The Resistance Movement: Cancer, like infectious disease, also develops resistance to the drugs used to treat it
Infectious Disease is not alone in its resistance to therapeutic drugs: cancer behaves much the same way. For instance, when we say that a chemotherapy patient relapses, what’s happening is that the cancer cells have developed resistance to the chemo drug, thus rendering it useless, allowing the cancer cells to grow back.
The relationship between antibiotic therapy and chemotherapy dates back to the origins of chemotherapy, some 70 years ago. Sid Mukerjee, M.D., in his 2011 Pulitzer prize-winning book, The Emperor of All Maladies – A Biography of Cancer explains that in the late 1940s, the idea of chemotherapy – a drug that could cure cancer – began to take hold. The timing was no accident. This was on the heels of the birth of the Antibiotic Age that began with the widespread use of penicillin by American and British Forces during WW ll. The use of the drug was so successful that it spawned the idea in oncologists to look for “a penicillin for cancer.”
Cancer cells mutate quickly in response to chemotherapy, thus a never-ending “cat-and-mouse game” between the two. “This is our predicament with cancer: we are forced to keep running merely to keep still.”
So it came as little surprise that the first ant-cancer drug was, in fact, an antibiotic – actinomycin D – that was repurposed to act as an anti-cancer agent. This was the summer of 1955 and the drug worked – to a degree. It caused remissions that lasted months – but only months – in a rare form of kidney cancer in children.
More drugs soon followed that treated other cancers. However, not only did the problem of resistance always emerge, something even worse happened: In one trial, for example, people treated with multi-drug chemotherapy for Hodgkin’s disease would relapse; not with Hodgkin’s disease, but with a second and different cancer – typically an aggressive drug resistant leukemia – caused by the chemotherapy.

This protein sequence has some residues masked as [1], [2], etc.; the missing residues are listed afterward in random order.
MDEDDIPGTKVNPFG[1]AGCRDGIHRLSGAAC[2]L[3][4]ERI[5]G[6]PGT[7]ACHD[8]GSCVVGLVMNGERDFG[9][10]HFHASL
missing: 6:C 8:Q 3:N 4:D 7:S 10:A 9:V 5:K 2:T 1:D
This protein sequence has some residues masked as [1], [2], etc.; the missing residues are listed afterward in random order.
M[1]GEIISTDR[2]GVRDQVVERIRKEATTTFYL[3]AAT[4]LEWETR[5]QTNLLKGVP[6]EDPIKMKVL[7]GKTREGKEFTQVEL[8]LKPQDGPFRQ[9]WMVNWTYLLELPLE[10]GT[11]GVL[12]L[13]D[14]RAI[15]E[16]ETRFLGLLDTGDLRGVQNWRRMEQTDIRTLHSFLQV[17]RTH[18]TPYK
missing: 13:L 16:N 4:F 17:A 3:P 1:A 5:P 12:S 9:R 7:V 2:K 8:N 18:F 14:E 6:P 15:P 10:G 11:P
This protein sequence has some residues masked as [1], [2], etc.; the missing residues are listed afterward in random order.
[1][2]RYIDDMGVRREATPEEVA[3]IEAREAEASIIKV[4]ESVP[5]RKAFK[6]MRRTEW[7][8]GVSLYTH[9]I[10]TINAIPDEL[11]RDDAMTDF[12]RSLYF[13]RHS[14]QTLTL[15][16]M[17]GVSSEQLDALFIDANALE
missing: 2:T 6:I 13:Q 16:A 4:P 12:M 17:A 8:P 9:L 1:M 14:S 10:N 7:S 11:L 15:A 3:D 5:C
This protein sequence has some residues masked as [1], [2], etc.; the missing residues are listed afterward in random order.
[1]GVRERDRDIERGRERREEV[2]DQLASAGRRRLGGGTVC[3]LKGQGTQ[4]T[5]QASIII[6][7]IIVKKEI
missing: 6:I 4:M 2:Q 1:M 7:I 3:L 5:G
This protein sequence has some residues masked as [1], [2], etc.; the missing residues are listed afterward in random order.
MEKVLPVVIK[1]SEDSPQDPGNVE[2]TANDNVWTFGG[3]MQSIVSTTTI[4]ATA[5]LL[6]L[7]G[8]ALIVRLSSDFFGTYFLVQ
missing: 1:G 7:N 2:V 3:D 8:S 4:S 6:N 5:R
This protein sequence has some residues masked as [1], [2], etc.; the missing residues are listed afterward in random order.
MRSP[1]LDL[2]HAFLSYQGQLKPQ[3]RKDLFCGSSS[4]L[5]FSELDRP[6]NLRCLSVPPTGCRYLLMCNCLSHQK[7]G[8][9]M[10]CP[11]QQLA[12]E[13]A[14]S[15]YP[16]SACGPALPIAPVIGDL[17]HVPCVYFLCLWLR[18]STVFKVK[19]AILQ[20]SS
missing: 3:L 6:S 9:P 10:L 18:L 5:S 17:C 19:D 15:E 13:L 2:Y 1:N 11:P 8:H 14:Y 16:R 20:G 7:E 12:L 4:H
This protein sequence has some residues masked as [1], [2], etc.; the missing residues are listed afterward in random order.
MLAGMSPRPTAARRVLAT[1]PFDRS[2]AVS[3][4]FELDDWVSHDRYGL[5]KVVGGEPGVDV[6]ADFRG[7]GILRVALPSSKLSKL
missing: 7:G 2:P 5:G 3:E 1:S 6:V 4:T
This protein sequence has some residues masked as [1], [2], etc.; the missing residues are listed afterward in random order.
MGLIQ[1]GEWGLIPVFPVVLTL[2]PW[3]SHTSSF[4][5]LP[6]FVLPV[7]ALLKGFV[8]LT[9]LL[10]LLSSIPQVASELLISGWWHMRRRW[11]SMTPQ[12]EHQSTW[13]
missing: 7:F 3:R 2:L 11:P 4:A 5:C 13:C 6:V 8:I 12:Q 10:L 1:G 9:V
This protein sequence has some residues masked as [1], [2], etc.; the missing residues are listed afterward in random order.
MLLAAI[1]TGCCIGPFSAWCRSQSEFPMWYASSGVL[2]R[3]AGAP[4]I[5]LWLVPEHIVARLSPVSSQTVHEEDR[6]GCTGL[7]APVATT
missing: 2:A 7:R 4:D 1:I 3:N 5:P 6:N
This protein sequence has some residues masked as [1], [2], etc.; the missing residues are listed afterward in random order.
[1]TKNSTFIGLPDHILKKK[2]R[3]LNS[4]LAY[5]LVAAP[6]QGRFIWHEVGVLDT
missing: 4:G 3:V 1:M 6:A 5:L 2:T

The lesson soon leaned by the cancer community was the one already learned by the infectious disease community: the cell – whether it’s a human cell, a cancer cell, or a bacterial cell such as MRSA, – is built to adapt and survive, even when attacked by poisons such as antibiotics or chemotherapeutics.
The chart on drug resistance is instructive. While it focuses on bacterial mutation and resistance, it works the same way with cancer cell mutation and the resulting resistance to chemotherapy:
Author, researcher, and infectious disease specialist Brad Spellberg, M.D., in an interview with NPR, “Bacterial Infections Defy Treatment,” echo’s Mukerjee’s sentiments on the “cat-and-mouse game” of drug resistance. He phrases it as a constant trade-off between “our wits versus their genes”:
So let’s quote Joshua Lederberg, Nobel laureate, who in 2000 wrote that the future of humanity and microbes would likely evolve as episodes of our wits versus their genes.
This is what bacteria [e.g. MRSA] do. They’re just being bacteria. They become resistant to stuff, they adapt. We have to accept that’s never going to stop. No matter how perfect our stewardship is, no matter how prefect our infection control is, they’re always going to adapt. So, yes, we are never going to win in the end. But … we know steps that we can [adopt] to get back ahead in the race.